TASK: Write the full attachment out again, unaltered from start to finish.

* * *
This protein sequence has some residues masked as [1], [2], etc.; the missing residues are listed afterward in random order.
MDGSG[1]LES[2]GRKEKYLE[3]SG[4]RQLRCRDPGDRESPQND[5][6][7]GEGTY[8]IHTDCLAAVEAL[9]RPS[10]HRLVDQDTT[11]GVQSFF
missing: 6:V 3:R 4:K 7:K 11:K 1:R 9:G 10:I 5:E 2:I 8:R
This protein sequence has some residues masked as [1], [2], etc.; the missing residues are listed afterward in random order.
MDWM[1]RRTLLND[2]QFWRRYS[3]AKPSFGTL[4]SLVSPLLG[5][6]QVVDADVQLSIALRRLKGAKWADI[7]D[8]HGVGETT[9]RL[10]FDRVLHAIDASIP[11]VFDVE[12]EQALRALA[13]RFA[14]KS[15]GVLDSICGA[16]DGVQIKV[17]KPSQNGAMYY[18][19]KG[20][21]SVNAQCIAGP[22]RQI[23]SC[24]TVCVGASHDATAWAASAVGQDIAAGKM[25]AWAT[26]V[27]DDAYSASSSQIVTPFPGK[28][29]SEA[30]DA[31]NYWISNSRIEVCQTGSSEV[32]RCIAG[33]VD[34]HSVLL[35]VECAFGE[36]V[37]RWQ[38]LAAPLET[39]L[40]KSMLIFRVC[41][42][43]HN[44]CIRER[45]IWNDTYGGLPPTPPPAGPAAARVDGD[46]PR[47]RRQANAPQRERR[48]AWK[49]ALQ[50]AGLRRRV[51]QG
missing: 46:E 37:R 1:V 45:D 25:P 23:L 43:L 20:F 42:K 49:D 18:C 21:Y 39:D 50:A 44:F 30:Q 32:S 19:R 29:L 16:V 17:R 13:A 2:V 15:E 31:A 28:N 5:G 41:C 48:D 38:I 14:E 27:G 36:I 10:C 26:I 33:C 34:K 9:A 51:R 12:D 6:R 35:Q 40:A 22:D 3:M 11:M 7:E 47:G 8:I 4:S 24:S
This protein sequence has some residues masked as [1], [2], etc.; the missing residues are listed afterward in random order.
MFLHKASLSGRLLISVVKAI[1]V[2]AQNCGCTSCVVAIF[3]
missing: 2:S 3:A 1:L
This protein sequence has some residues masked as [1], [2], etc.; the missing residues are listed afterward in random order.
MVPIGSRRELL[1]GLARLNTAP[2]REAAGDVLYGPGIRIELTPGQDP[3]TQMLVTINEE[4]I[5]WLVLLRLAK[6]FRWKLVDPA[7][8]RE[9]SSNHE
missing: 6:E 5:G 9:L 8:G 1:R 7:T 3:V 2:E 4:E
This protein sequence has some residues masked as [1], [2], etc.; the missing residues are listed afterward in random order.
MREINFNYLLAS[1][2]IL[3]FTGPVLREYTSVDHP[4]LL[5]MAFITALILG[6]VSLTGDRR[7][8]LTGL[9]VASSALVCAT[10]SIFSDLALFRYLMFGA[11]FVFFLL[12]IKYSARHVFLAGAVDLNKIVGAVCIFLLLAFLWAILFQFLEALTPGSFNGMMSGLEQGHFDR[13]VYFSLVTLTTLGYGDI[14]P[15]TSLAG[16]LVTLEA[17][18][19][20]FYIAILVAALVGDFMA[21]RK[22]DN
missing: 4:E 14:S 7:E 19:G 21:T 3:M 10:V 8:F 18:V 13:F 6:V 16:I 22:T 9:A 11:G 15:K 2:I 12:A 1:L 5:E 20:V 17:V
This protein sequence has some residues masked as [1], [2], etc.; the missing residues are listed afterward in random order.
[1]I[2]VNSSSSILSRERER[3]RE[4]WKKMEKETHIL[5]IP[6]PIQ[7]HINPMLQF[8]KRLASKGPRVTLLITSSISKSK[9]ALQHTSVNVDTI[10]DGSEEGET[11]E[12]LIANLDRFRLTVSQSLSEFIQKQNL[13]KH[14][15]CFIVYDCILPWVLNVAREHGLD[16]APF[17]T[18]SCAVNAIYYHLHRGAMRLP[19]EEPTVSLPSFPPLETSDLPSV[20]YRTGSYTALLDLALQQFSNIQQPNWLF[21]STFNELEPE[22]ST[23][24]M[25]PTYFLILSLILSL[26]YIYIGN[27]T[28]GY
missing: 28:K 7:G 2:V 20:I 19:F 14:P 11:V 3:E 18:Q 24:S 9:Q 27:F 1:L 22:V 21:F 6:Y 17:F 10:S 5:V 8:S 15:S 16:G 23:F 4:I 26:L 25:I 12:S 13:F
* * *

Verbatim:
This protein sequence has some residues masked as [1], [2], etc.; the missing residues are listed afterward in random order.
MDGSG[1]LES[2]GRKEKYLE[3]SG[4]RQLRCRDPGDRESPQND[5][6][7]GEGTY[8]IHTDCLAAVEAL[9]RPS[10]HRLVDQDTT[11]GVQSFF
missing: 6:V 3:R 4:K 7:K 11:K 1:R 9:G 10:I 5:E 2:I 8:R
This protein sequence has some residues masked as [1], [2], etc.; the missing residues are listed afterward in random order.
MDWM[1]RRTLLND[2]QFWRRYS[3]AKPSFGTL[4]SLVSPLLG[5][6]QVVDADVQLSIALRRLKGAKWADI[7]D[8]HGVGETT[9]RL[10]FDRVLHAIDASIP[11]VFDVE[12]EQALRALA[13]RFA[14]KS[15]GVLDSICGA[16]DGVQIKV[17]KPSQNGAMYY[18][19]KG[20][21]SVNAQCIAGP[22]RQI[23]SC[24]TVCVGASHDATAWAASAVGQDIAAGKM[25]AWAT[26]V[27]DDAYSASSSQIVTPFPGK[28][29]SEA[30]DA[31]NYWISNSRIEVCQTGSSEV[32]RCIAG[33]VD[34]HSVLL[35]VECAFGE[36]V[37]RWQ[38]LAAPLET[39]L[40]KSMLIFRVC[41][42][43]HN[44]CIRER[45]IWNDTYGGLPPTPPPAGPAAARVDGD[46]PR[47]RRQANAPQRERR[48]AWK[49]ALQ[50]AGLRRRV[51]QG
missing: 46:E 37:R 1:V 45:D 25:P 23:L 43:L 20:F 42:K 49:D 18:C 21:Y 39:D 50:A 44:F 30:Q 32:S 19:R 29:L 16:V 17:R 13:A 2:V 15:E 31:A 28:N 5:G 41:C 48:D 38:I 14:E 27:G 36:I 10:C 26:I 33:C 34:K 9:A 51:R 12:D 6:R 35:Q 40:A 22:D 3:M 11:M 7:E 47:G 8:I 4:S 24:S
This protein sequence has some residues masked as [1], [2], etc.; the missing residues are listed afterward in random order.
MFLHKASLSGRLLISVVKAI[1]V[2]AQNCGCTSCVVAIF[3]
missing: 2:S 3:A 1:L
This protein sequence has some residues masked as [1], [2], etc.; the missing residues are listed afterward in random order.
MVPIGSRRELL[1]GLARLNTAP[2]REAAGDVLYGPGIRIELTPGQDP[3]TQMLVTINEE[4]I[5]WLVLLRLAK[6]FRWKLVDPA[7][8]RE[9]SSNHE
missing: 6:E 5:G 9:L 8:G 1:R 7:T 3:V 2:E 4:E
This protein sequence has some residues masked as [1], [2], etc.; the missing residues are listed afterward in random order.
MREINFNYLLAS[1][2]IL[3]FTGPVLREYTSVDHP[4]LL[5]MAFITALILG[6]VSLTGDRR[7][8]LTGL[9]VASSALVCAT[10]SIFSDLALFRYLMFGA[11]FVFFLL[12]IKYSARHVFLAGAVDLNKIVGAVCIFLLLAFLWAILFQFLEALTPGSFNGMMSGLEQGHFDR[13]VYFSLVTLTTLGYGDI[14]P[15]TSLAG[16]LVTLEA[17][18][19][20]FYIAILVAALVGDFMA[21]RK[22]DN
missing: 4:E 14:S 7:E 19:G 21:T 3:M 10:V 8:F 18:V 13:F 6:V 16:I 22:T 9:A 11:G 15:K 2:I 12:A 1:L 5:E 20:V 17:V
This protein sequence has some residues masked as [1], [2], etc.; the missing residues are listed afterward in random order.
[1]I[2]VNSSSSILSRERER[3]RE[4]WKKMEKETHIL[5]IP[6]PIQ[7]HINPMLQF[8]KRLASKGPRVTLLITSSISKSK[9]ALQHTSVNVDTI[10]DGSEEGET[11]E[12]LIANLDRFRLTVSQSLSEFIQKQNL[13]KH[14][15]CFIVYDCILPWVLNVAREHGLD[16]APF[17]T[18]SCAVNAIYYHLHRGAMRLP[19]EEPTVSLPSFPPLETSDLPSV[20]YRTGSYTALLDLALQQFSNIQQPNWLF[21]STFNELEPE[22]ST[23][24]M[25]PTYFLILSLILSL[26]YIYIGN[27]T[28]GY
missing: 28:K 7:G 2:V 20:I 19:F 14:P 11:V 3:E 18:Q 24:S 9:Q 27:F 1:L 22:V 21:F 6:Y 17:F 10:S 5:V 8:S 15:S 16:G 23:F 4:I 26:L 25:I 12:S 13:F